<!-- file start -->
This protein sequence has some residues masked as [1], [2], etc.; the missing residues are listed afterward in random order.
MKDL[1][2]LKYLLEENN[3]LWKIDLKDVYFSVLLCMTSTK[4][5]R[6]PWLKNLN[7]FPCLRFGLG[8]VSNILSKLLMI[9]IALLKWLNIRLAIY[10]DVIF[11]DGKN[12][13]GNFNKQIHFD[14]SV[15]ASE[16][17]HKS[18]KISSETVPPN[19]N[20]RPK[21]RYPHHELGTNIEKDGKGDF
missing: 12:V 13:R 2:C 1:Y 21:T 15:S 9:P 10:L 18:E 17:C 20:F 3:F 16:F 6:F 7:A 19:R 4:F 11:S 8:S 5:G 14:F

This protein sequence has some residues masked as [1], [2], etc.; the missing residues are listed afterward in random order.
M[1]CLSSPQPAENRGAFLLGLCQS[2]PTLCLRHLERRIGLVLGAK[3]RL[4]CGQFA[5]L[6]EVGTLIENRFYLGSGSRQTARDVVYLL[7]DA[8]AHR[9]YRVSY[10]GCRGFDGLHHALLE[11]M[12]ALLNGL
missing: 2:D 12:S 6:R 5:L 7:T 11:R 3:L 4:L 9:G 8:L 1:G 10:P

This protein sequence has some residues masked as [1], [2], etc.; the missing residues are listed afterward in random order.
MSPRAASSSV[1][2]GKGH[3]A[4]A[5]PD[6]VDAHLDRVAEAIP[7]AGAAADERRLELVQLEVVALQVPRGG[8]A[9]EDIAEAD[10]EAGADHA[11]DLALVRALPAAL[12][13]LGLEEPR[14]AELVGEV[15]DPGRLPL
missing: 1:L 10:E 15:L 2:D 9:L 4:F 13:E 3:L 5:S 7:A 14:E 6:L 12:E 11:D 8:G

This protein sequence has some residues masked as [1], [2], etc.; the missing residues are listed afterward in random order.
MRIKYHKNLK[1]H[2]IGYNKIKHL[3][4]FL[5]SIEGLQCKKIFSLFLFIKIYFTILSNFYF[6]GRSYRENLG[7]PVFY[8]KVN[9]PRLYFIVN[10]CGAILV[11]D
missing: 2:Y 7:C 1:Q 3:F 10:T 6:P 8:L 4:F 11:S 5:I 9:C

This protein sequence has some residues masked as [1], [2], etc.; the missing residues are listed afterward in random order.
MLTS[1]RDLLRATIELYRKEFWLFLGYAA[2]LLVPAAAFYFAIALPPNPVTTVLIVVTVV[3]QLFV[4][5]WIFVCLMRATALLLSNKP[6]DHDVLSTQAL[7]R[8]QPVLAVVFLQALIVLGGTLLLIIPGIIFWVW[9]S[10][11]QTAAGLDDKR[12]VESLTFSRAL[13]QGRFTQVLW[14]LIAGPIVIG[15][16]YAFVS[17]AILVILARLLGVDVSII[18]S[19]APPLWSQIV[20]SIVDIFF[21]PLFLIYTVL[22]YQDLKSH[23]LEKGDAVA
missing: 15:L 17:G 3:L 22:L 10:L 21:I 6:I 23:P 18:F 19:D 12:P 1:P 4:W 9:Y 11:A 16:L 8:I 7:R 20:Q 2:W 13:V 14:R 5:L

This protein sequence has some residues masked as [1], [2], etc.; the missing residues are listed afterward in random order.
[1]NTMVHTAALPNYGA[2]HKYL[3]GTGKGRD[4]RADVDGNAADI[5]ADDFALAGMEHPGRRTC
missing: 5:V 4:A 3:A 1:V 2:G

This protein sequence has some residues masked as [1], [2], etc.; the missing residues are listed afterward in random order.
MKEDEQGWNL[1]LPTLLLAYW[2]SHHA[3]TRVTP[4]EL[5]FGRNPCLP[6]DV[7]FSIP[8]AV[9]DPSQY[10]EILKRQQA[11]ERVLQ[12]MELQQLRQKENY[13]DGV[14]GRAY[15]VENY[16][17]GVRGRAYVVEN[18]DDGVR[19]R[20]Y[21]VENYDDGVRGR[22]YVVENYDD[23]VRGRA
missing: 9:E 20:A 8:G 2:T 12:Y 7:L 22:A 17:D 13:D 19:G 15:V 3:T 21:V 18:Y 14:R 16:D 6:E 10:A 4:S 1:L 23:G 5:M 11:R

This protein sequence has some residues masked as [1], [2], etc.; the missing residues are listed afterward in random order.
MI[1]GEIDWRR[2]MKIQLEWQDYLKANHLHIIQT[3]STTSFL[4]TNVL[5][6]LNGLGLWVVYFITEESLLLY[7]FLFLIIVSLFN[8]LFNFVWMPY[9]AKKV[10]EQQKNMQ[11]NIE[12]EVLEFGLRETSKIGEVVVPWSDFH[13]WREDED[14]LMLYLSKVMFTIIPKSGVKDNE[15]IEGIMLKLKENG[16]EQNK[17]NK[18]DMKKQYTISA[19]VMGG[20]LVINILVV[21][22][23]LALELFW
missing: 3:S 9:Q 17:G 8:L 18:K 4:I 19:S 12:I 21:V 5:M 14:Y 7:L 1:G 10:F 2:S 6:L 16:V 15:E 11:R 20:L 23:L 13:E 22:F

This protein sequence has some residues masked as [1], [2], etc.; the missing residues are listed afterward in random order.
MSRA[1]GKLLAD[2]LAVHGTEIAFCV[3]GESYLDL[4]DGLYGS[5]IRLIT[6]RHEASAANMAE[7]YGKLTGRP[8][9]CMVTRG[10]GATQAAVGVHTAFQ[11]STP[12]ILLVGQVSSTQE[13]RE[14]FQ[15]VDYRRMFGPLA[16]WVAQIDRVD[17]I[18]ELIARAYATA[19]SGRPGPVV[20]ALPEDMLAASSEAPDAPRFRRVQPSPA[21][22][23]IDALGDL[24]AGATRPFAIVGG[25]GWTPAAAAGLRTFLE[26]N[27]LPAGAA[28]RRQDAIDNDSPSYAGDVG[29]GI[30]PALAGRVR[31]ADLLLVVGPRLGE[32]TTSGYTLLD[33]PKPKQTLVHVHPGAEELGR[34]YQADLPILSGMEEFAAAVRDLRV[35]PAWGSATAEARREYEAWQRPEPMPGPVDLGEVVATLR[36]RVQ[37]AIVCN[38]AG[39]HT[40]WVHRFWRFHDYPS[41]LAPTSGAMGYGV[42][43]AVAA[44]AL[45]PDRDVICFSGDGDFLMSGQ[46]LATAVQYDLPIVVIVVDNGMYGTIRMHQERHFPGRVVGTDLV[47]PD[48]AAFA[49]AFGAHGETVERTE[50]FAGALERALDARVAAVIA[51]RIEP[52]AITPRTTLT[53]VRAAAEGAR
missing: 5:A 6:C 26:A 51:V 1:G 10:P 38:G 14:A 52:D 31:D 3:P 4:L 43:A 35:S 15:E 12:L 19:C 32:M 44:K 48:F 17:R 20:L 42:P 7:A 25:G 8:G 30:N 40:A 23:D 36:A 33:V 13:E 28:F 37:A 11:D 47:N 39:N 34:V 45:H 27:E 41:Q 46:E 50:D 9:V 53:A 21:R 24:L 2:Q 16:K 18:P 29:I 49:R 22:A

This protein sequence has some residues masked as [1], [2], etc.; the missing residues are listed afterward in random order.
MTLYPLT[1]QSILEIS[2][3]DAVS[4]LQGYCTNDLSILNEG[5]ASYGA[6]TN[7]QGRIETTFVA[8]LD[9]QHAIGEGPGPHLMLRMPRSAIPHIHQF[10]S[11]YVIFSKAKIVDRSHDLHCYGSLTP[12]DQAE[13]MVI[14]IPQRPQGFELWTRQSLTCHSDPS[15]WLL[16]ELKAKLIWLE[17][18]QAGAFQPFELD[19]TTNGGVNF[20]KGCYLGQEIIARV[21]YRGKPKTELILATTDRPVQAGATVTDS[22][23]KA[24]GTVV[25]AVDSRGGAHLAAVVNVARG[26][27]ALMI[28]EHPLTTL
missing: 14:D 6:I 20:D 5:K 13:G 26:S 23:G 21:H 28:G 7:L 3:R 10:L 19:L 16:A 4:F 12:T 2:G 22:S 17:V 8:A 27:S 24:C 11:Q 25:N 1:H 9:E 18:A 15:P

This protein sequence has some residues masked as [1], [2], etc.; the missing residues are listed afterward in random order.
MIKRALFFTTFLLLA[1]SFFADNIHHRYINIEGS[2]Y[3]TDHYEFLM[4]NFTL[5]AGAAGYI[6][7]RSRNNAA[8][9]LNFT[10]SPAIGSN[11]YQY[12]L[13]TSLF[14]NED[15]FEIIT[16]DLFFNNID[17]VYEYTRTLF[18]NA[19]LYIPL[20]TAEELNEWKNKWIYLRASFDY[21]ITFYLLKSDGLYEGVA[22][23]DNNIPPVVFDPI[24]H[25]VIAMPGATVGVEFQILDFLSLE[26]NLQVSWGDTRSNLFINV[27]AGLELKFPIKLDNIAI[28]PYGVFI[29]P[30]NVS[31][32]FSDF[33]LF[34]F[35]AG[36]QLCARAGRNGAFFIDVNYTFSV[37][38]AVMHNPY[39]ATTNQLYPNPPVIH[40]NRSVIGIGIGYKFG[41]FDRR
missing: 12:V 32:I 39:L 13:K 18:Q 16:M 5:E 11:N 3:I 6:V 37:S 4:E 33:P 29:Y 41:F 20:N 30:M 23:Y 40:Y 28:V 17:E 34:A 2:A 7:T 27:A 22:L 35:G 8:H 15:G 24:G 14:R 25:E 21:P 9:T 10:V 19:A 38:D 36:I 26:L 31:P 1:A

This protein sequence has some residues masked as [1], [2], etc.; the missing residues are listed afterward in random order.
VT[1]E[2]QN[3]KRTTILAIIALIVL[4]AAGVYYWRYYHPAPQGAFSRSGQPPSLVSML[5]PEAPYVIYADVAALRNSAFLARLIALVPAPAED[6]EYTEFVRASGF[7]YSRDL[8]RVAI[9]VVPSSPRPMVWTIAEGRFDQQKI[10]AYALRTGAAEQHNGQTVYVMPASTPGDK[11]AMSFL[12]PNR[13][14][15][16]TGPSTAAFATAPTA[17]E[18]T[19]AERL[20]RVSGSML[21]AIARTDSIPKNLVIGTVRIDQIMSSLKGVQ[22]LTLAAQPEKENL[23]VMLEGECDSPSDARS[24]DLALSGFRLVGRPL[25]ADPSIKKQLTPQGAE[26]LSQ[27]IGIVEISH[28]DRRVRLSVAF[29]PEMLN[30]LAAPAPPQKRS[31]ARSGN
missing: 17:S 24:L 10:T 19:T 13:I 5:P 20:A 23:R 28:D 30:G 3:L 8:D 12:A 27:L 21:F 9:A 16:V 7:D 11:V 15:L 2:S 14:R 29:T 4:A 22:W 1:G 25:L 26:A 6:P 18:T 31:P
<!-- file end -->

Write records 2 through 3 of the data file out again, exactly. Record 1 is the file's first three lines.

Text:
This protein sequence has some residues masked as [1], [2], etc.; the missing residues are listed afterward in random order.
M[1]CLSSPQPAENRGAFLLGLCQS[2]PTLCLRHLERRIGLVLGAK[3]RL[4]CGQFA[5]L[6]EVGTLIENRFYLGSGSRQTARDVVYLL[7]DA[8]AHR[9]YRVSY[10]GCRGFDGLHHALLE[11]M[12]ALLNGL
missing: 2:D 12:S 6:R 5:L 7:T 11:R 3:L 4:L 9:G 8:L 1:G 10:P

This protein sequence has some residues masked as [1], [2], etc.; the missing residues are listed afterward in random order.
MSPRAASSSV[1][2]GKGH[3]A[4]A[5]PD[6]VDAHLDRVAEAIP[7]AGAAADERRLELVQLEVVALQVPRGG[8]A[9]EDIAEAD[10]EAGADHA[11]DLALVRALPAAL[12][13]LGLEEPR[14]AELVGEV[15]DPGRLPL
missing: 1:L 10:E 15:L 2:D 9:L 4:F 13:E 3:L 5:S 7:A 14:E 6:L 12:E 11:D 8:G